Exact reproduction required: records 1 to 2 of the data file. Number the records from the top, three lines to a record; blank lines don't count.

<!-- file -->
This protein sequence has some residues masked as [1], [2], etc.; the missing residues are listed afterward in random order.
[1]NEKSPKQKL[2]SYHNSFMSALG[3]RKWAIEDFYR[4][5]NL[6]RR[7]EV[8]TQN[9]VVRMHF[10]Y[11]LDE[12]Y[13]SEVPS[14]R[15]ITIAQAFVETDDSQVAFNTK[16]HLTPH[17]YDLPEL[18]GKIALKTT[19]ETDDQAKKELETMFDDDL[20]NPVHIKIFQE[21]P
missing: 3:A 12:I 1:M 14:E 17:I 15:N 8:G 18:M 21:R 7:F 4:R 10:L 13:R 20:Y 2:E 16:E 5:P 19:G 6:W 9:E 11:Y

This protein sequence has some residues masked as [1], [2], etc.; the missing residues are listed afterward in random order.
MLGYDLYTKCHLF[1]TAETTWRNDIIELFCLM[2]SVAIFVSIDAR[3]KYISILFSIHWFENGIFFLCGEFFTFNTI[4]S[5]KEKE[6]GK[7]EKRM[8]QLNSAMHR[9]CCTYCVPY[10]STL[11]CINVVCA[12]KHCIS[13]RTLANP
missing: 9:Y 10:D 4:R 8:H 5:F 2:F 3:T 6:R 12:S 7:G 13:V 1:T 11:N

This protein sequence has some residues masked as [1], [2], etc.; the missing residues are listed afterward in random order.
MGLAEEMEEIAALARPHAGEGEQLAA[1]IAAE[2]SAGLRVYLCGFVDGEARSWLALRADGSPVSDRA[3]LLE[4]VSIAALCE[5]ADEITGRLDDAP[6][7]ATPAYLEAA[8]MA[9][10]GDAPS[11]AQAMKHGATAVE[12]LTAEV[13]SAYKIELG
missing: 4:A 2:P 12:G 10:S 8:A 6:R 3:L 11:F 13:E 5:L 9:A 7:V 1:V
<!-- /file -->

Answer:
This protein sequence has some residues masked as [1], [2], etc.; the missing residues are listed afterward in random order.
[1]NEKSPKQKL[2]SYHNSFMSALG[3]RKWAIEDFYR[4][5]NL[6]RR[7]EV[8]TQN[9]VVRMHF[10]Y[11]LDE[12]Y[13]SEVPS[14]R[15]ITIAQAFVETDDSQVAFNTK[16]HLTPH[17]YDLPEL[18]GKIALKTT[19]ETDDQAKKELETMFDDDL[20]NPVHIKIFQE[21]P
missing: 3:A 12:I 1:M 14:E 17:I 15:N 8:G 18:M 21:R 7:F 4:R 10:L 13:R 20:Y 2:E 16:E 5:P 19:G 6:W 9:E 11:Y

This protein sequence has some residues masked as [1], [2], etc.; the missing residues are listed afterward in random order.
MLGYDLYTKCHLF[1]TAETTWRNDIIELFCLM[2]SVAIFVSIDAR[3]KYISILFSIHWFENGIFFLCGEFFTFNTI[4]S[5]KEKE[6]GK[7]EKRM[8]QLNSAMHR[9]CCTYCVPY[10]STL[11]CINVVCA[12]KHCIS[13]RTLANP
missing: 9:Y 10:D 4:R 8:H 5:F 2:F 3:T 6:R 12:S 7:G 13:V 1:T 11:N